3. J. Destombos and A. Jeannet, “Memory Understanding the Geotechnical Map of Meseta Coast East of Casablanca 1/5000 Regions,” Mohammedia Bouznika and Ben Sliman, 1966.
  4. R. El Hamoumi and A. Qninba, “Nesting of Grey Heron Ardea Cinerea Linnaeus, on 1758 (Ciconiiformes, Ardeidae) in Mohammedia (Moroccan Atlantic Coast) 2007 & 2008,” Bulletin of the Scientific Institute, Rabat, Division of Life Sciences, Vol. 30, 2008, pp. 51-52.
  5. R. El Hamoumi, S. Hammada, O. Himmi and M. Fekhaoui, “Form of ‘Wetlands of the River el Maleh’. Project to Inscribe New Sites Moroccans on the Ramsar List of Zones Importance of Wet Internationale,” WWF International—HCEFLCD—Inst. Sci., Rabat, 2003.
  6. N. Ezzirari, et al., “Impact of Exploitation of Quarries on the Environment and Their Rehabilitations,” Journal of Materials and Environmental Science, Vol. 3, No. 4, 2012, pp. 662-669.
  7. A. Noury, “Impacts of Human Activities on Wetlands: The Wetland Area of City of Mohammedia,” Memory of Diploma of Higher Depth Study. Mohammed V University, School EMI. Rabat, Vol. 15, 2000, pp. 17-20,31,38.
  8. Rno, “National Network of Observation. Current Program Contaminants in Living Matter, Heavy Metals in Sediments of the Bay of the Seine (Campaign 1993),” Work of the RNO, Ifremer and Minister Planning an Environment, Le Havre, 1995, 36 p.
  9. J. Rodier, “The Analysis of Natural Water, Water Waste,” Seawater, 8th Edition, Dénod, 1996, 1383 p.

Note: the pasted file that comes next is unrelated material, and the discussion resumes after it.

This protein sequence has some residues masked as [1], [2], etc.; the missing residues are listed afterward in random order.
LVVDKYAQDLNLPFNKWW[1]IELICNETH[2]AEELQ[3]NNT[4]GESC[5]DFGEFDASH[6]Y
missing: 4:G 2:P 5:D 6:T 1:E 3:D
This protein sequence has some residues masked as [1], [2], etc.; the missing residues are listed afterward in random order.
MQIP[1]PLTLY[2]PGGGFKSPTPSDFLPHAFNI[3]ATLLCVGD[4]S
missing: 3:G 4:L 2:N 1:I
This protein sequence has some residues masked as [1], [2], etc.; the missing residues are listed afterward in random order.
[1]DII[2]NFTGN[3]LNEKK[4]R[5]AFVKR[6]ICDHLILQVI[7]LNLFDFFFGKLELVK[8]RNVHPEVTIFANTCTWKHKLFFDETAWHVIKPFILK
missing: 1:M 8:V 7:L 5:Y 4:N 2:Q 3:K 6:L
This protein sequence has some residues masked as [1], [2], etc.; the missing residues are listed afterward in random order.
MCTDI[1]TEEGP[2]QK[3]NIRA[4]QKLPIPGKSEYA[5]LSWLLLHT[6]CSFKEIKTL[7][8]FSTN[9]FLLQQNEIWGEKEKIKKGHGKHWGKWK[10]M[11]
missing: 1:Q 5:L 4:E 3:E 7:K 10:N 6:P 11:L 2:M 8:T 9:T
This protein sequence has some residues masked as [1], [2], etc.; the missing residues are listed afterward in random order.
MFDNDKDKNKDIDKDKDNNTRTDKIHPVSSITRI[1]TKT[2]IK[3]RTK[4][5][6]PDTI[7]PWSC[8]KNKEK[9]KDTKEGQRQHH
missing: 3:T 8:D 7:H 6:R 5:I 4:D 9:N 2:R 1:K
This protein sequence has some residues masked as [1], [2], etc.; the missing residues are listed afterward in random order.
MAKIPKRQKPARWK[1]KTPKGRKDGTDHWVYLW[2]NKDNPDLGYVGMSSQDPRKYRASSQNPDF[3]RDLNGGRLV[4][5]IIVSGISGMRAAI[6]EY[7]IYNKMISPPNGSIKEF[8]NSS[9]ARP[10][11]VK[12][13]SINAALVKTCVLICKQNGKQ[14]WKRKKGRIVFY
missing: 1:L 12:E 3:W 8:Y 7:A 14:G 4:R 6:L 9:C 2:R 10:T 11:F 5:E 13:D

10. N. Ezzirari, et al., “Physico-Chemical Characterization of the Landfill of Mohammedia (Morocco),” International Journal of Engineering Research and Applications, Vol. 2, No. 5, 2012, pp. 835-845.
  11. Y. Hamdy and L. Post, “Distribution of Mercury, Trace Organics and Other Heavy Metals in Detroit River Sediment,”Journal of Great Lakes Research, Vol. 11, No. 3, 1985, pp. 353-365. doi:10.1016/S0380-1330(85)71779-0
  12. Y. Sabhi, “Toxicologie des Metaux Lourds chez les Organismes Aquatiques: Aspects Environnementaux et Expérimentaux,” Thèse de 3ème Cycle, Mohammed V University Faculty of Science Rabat, 1990, 232 p.
  13. Usepa, “Recommended Protocols for Measuring Trace Metals in Puget Sound Sediments and Tissue Samples,” Puget Sound Protocols, Prepared by Tetra Tech inc. for the United States Environmental Protection Agency, 1986.
  14. A. Nicolaidou and J. A. Nott, “Metal in Sediment, Seagrass and Gasteropods near a Nickel Smelter in Greece: Possible Interactions,”Marine Pollution Bulletin, Vol. 36, No. 5, 1998, pp. 360-365. doi:10.1016/S0025-326X(97)00195-1
  15. R. El hamoumi and A. Oninba, “Nesting of Grey Heron Ardea Cinerea Linnaeus, 1758 (Ciconiiformes, Ardeidae) in Mohammedia (Morocco’s Atlantic Coast) in 2008,” Bulletin 2007 and of the Scientific Institute, Rabat, Life Sciences Division, No. 30, 2008, pp. 51-52.
  16. S. Souabi, K. Touzare, K. Digua, H. Chtioui, F. Khalil and M. Tahiri, “Sorting and Valuation Solid Waste in the Garbage Dump of the City of Mohammedia,” Thesis in Chemistry, Faculty of Science and Technical Chemistry Department Fes, Vol. 6, No. 25, 2011.


*Corresponding author.